Holt’s display of friendship is very sweet, but of course we already know how close Holt is to these people. I would have liked to see this play out differently so we had more time to spend with Holt as Rosa’s friend, for his relationships with the crew are different now that he is no longer their captain. How does his new status allow for closer relationships with his crew? That’s the kind of character exploration I would like to see with this plot change, and I think this is a missed opportunity.

Jake makes a stupid bet with Hitchcock over the games; if Jake wins Hitchcock does his paperwork for a year, if Hitchcock wins Jake gives him his car. Jake makes this bet in front of Amy and Amy takes it way better than I think she should.

It’s one thing if Jake makes a bet like this when they’re dating or married, but when trying to have a child Jake is going to risk a hugely valuable asset and Amy isn’t going to go completely nuts? Jake’s bet here is beyond his regular childishness, and a stretch too far for me. His motivation is decent; he’s afraid he’s becoming boring as an adult, but that could have been an explanation for his desire to play the games without a bet. The bet does nothing.

Hitchcock doping to win through Scully’s pills though, that’s pretty great, as is their final competition where both Jake and Hitchcock are barely holding it together.

My issue with all of this is that these motivations actually lessen the stakes of the games. By nature, the Jimmy Jab games are stupid fun, and by highlighting the characters’ natural competitiveness through them they become a great avenue for some crazy hijinks.

Placing so much significance on these bets or prizes actually devalues the games themselves. The games seem trivial compared to Rosa’s breakup and Jake’s insane potential forfeit of his car.

I imagine a version of this episode where all motivations remain the same, but the competition itself is used as the avenue to express these motivations. Rosa, upset over her breakup, finds a wonderful distraction in the Jimmy Jab games, so she puts her all in trying to win. Someone may ask her if she plans to use the day off with her girlfriend, to which she can reply that she doesn’t care about the day off at all she just wants to win, or maybe she even says nothing but the notion clearly gets to her. Holt notices her demeanor and figures out that Rosa is going through a breakup and offers to stay by her side. Maybe he even lets Rosa win in a similar manner that Jake let Amy win during the first games, revealing that Rosa’s distraction is more important to him than being the victor.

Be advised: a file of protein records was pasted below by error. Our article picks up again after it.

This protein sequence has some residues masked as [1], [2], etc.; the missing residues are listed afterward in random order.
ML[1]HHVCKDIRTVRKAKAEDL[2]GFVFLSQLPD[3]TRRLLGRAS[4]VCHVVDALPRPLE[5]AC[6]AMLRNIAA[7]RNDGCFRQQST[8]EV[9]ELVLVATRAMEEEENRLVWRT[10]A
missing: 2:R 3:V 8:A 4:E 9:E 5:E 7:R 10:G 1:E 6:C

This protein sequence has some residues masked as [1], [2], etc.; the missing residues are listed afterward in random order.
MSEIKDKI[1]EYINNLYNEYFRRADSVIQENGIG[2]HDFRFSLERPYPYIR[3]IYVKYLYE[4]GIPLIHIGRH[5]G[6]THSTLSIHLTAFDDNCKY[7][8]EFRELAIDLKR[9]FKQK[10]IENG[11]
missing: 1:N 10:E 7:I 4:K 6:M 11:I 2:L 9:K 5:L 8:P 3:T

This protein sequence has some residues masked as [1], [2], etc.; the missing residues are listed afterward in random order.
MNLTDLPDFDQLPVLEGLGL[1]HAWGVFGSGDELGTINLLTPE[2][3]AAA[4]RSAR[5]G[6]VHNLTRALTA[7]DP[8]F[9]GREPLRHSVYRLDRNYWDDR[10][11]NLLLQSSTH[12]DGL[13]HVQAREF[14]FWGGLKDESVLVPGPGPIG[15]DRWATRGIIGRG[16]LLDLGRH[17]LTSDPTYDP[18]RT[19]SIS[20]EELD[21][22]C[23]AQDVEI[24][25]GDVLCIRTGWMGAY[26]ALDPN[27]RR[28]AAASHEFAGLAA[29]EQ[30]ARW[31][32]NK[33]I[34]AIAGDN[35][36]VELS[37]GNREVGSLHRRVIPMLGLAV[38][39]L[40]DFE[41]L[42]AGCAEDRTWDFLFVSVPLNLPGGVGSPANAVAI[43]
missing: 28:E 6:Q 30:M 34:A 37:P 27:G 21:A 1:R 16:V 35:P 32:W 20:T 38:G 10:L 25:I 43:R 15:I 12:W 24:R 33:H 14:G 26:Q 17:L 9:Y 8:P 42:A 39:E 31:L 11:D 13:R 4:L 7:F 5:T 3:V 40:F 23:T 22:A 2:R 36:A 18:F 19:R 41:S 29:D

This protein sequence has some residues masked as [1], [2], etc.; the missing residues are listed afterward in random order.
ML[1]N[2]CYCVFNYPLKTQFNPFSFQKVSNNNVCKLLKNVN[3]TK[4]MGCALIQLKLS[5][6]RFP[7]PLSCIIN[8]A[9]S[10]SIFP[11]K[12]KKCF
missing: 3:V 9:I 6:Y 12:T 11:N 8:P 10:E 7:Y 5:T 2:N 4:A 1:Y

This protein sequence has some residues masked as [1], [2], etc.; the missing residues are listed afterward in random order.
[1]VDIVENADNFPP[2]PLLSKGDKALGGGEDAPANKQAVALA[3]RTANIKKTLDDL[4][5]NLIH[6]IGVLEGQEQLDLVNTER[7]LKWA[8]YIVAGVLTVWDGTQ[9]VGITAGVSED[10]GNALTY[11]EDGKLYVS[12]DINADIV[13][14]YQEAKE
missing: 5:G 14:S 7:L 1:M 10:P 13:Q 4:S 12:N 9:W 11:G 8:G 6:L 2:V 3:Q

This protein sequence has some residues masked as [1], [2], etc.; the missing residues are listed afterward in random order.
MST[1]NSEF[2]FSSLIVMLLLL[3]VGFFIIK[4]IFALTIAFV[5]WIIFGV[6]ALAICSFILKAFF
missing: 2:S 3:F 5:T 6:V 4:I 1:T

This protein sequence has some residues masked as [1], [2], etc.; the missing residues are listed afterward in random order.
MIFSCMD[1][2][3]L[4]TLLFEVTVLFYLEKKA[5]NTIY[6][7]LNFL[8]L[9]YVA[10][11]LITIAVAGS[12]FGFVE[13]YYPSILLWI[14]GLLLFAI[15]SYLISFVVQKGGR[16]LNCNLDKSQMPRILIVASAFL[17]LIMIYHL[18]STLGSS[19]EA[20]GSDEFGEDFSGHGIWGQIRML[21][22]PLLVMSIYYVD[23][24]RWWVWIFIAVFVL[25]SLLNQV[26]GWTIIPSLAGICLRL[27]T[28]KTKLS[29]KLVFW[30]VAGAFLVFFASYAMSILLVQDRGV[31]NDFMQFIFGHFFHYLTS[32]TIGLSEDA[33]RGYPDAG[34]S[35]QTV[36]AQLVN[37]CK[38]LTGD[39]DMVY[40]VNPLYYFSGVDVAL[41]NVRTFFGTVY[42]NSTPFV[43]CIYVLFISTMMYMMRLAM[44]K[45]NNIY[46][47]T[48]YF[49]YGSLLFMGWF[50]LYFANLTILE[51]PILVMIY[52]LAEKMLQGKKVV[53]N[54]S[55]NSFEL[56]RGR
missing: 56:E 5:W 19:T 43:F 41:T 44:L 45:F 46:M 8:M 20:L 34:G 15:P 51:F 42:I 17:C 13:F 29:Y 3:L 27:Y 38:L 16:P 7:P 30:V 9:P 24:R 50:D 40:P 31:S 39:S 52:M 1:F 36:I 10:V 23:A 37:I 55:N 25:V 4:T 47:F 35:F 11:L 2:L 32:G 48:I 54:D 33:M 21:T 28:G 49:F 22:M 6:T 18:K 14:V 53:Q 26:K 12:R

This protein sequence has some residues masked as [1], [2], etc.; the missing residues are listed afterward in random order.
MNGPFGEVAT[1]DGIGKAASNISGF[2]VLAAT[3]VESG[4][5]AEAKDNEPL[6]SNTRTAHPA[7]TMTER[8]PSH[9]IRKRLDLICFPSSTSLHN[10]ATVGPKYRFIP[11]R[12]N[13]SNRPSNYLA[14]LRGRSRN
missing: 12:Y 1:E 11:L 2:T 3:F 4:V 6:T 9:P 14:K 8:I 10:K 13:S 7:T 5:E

Amy and Terry both leave, and Jake incites the games without them present. Jake’s initially nervous Holt will say something but Holt is excited to participate since he is no longer captain and loves competition. Amy and Terry return, angry that Jake slacked when he was in charge, and he explains to Amy exactly what he does in the current run; that he’s afraid he’s becoming boring and wants to remain fun.

These games should be the platform for which these motivations are explored. “The Jimmy Jab Games II” instead uses the games as a backdrop. Rosa could have fought for a day off in many different plot lines, as could Jake have made a stupid bet. This episode didn’t need to be Jimmy Jab for these storylines, which is why it doesn’t totally work.